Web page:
Objectors brought action challenging the validity of certain signature petitions filed by political action committee with the Secretary of State to qualify health care ballot initiative for inclusion on general election ballot, based on various objections to petition circulators and signatures.
Following trial during which 94 subpoenaed circulators failed to appear, the Superior Court disqualified certain signatures, and held that the committee had failed to gather sufficient valid signatures to place the initiative on the ballot. Committee and objectors appealed.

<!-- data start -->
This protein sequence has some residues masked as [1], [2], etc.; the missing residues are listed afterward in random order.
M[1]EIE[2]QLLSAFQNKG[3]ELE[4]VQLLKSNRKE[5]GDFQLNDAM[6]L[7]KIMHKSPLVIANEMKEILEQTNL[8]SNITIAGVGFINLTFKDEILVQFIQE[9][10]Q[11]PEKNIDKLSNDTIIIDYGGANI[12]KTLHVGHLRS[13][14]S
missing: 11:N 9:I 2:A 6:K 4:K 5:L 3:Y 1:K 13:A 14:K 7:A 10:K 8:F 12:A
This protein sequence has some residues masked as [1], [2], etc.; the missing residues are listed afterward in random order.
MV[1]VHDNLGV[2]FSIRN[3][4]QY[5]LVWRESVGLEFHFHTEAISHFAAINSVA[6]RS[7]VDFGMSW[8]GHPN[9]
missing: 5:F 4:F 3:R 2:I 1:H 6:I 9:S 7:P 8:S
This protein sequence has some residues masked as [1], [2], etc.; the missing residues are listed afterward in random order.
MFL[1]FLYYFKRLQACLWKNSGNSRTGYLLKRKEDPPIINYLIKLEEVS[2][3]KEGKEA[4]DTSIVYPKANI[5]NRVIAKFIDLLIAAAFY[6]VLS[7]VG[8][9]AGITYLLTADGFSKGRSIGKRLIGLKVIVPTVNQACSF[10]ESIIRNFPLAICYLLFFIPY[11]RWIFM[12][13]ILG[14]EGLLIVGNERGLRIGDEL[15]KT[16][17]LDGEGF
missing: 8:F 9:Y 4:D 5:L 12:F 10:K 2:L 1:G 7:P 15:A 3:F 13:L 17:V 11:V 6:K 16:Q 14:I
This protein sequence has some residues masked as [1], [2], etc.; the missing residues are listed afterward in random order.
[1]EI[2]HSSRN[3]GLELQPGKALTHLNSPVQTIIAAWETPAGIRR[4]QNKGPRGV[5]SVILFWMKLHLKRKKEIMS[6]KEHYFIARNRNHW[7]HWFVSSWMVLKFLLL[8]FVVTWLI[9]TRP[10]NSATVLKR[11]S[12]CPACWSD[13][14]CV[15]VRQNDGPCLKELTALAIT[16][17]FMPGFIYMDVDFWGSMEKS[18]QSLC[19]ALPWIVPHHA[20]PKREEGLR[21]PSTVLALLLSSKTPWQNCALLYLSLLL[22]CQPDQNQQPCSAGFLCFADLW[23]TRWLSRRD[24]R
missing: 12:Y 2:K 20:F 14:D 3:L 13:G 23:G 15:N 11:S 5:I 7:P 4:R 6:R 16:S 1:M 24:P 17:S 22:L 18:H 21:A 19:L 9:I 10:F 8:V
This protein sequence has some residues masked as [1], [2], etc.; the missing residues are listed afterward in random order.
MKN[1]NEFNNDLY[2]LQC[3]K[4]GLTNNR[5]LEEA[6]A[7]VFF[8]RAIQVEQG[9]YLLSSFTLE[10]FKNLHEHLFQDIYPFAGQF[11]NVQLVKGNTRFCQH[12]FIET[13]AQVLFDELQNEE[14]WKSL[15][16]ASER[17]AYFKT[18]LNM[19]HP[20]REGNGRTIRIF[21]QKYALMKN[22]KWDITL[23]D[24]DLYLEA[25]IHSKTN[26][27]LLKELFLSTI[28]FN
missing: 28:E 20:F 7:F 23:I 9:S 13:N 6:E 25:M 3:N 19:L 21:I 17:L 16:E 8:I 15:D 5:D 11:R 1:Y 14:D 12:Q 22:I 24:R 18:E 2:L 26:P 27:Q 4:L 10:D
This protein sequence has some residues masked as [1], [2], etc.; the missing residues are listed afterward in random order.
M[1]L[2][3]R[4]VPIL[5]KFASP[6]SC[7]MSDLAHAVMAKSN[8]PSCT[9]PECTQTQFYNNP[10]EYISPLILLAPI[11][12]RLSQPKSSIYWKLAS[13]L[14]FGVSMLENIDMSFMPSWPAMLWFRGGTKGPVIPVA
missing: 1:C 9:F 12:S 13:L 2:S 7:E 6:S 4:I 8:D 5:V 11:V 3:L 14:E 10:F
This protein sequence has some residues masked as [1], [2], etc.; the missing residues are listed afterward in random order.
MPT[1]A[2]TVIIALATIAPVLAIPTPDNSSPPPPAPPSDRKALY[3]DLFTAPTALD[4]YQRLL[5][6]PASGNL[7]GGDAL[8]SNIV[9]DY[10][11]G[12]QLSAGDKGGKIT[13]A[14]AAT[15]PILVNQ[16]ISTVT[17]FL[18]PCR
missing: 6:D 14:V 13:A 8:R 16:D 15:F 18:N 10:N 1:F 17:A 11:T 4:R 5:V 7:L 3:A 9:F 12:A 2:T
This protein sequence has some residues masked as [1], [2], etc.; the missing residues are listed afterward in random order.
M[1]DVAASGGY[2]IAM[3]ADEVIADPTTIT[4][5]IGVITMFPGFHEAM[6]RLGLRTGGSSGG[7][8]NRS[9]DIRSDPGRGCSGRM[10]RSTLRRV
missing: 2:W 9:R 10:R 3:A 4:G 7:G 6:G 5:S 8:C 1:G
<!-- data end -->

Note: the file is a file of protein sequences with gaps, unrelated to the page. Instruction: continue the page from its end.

The Supreme Court held that:
- A registered petition circulator may not, by “de-registering,” evade the statutory requirement that registered circulators subpoenaed in a petition challenge appear for trial;
- Registered circulators of petition were properly and timely served with subpoenas for appearance at trial held virtually due to COVID-19 pandemic; and
- Objectors did not abuse subpoena provision of statute disqualifying signatures collected from registered circulators of statewide initiatives who fail appear at trial.